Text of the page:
Why Obama Needs To Take Immediate Control Of Fannie Mae And Freddie Mac
When historians look back at this benighted moment in time, they may find themselves puzzled by how we refused to take the necessary steps to improve our economic situation. Depending on what happens in coming months, they may find that the best solutions—aggressive fiscal and monetary stimulus here in the United States, bank recapitalization and debt restructuring in the EU—were left on the table, while millions unnecessarily suffered.
A footnote in that history may be the decision of Fannie Mae and Freddie Mac not to do more to help the housing market recover. Faced with a flailing market and an alarming amount of underwater mortgages, Fannie and Freddie have nonetheless refrained from implementing bold plans to help out homeowners, citing their fiduciary duty to taxpayers as the reason. But by encouraging more refinancing and principal reductions of the mortgages these institutions either hold directly or insure, our government-sponsored housing giants could simultaneously improve both housing security and the overall economy.
At present, there are about 14 million underwater mortgages out there, with almost half of them more than 30 percent below sea-level, and most are insured or owned by Fan and Fred. Research has been very clear on this point: The most effective intervention to help these homeowners is to reduce their loan principal and bring what they owe more in line with what their home is now worth.
It’s no slam dunk—even with loan haircuts, some folks will still default. And there’s real moral hazard here: a legitimate fear that if people don’t face the economic consequences of buying too much house for their wallets, a lot more people will take that risk. But there are ways to diminish that risk, and the greater hazard isn’t moral, but economic: If Fannie and Freddie insist on staying out of the principal write-down business, the housing market will, at best, keep bumping along with hardly any growth for much longer than it needs to.
Of course, there’s a rationale for the behavior of these agencies: From their perspective, they’re protecting the taxpayer. Because of massive losses to their portfolio when the housing bubble burst, these two government sponsored enterprises (GSEs) became essentially wards of the state. That was a necessary move to keep the housing market from completely shutting down, as private banks got out of the mortgage business for a while (since the bust, the GSEs have originated or insured over 90 percent of new mortgages). But it also had a negative side effect. These agencies are independently regulated by the Federal Housing Finance Agency (FHFA). The regulator’s mandate is to protect the taxpayer from further losses and, as it sees it, any loan forgiveness is a direct hit on taxpayers. (I’ll elaborate in a moment how the mandate could be interpreted in ways that do get Fannie and Freddie into the refinancing and writedown business.)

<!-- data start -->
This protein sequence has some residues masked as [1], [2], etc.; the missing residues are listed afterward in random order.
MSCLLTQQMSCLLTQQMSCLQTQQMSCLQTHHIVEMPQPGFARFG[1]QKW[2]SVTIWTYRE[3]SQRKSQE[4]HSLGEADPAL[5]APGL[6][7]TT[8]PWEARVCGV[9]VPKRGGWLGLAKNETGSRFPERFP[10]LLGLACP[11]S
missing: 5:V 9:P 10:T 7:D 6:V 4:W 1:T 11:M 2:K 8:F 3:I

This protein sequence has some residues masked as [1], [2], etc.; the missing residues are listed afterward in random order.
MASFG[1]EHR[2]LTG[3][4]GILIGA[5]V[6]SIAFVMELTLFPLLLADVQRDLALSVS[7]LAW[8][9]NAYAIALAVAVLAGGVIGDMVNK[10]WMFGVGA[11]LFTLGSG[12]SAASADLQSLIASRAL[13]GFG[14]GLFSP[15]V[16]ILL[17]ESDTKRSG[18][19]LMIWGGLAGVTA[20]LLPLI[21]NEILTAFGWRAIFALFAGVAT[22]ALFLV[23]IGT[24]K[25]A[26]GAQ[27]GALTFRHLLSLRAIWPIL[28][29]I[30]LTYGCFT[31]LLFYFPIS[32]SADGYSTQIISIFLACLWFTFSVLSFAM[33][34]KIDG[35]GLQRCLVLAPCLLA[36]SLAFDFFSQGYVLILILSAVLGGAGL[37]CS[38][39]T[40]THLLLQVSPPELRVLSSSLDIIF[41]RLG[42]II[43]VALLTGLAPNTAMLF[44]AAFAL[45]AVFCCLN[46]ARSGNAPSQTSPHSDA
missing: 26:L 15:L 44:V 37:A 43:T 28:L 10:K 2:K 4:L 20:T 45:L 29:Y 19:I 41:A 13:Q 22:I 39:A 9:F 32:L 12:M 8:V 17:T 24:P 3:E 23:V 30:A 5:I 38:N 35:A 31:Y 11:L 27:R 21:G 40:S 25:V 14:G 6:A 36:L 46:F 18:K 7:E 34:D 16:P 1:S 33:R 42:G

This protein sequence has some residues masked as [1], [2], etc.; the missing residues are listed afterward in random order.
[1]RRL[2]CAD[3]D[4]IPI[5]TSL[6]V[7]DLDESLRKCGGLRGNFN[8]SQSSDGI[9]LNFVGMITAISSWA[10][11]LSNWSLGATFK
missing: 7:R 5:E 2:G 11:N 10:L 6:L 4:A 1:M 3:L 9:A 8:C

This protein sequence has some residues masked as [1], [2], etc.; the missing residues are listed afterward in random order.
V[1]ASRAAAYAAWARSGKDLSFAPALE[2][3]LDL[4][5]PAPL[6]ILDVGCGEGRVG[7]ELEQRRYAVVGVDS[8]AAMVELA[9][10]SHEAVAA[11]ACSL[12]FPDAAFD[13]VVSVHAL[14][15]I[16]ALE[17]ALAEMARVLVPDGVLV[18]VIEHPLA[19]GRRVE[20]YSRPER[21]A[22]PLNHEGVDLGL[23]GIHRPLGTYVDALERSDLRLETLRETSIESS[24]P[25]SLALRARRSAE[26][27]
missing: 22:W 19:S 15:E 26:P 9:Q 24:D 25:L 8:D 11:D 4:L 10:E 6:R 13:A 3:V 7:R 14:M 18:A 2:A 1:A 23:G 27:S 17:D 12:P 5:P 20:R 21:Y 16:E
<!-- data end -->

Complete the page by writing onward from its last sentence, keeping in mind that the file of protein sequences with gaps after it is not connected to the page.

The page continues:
But it’s not just the regulators: The GSEs are themselves complicit in the failure to get the housing market on more sustainable footing. Given how low mortgage rates are right now, we should be seeing twice the refinancing activity currently taking place across the country. But the only way banks will refinance mortgage loans right now is if the GSEs will backstop them, either through insurance or through buying bundles of the refinanced mortgages, packaged as MBS (mortgage-backed-securities). Having been burned before, however, the GSEs are now insisting on some protection against defaults: They’re either charging the banks a hefty fee or the right to “put back” the loan (i.e., sell it back to the originating bank) if it fails, or both.
Once again, the GSEs are ostensibly just protecting the taxpayer, but these protections are blocking a critical exit ramp from the recession. One mechanism that’s supposed to be helping the economy right now works through the Federal Reserve getting interest rates down—which they’ve done—and homebuyers responding with refinancing and new purchases. But the policies of the GSEs, motivated by the FHFA’s mandate to avoid losses and protect taxpayers, are blocking refinancing and therefore jamming the machine…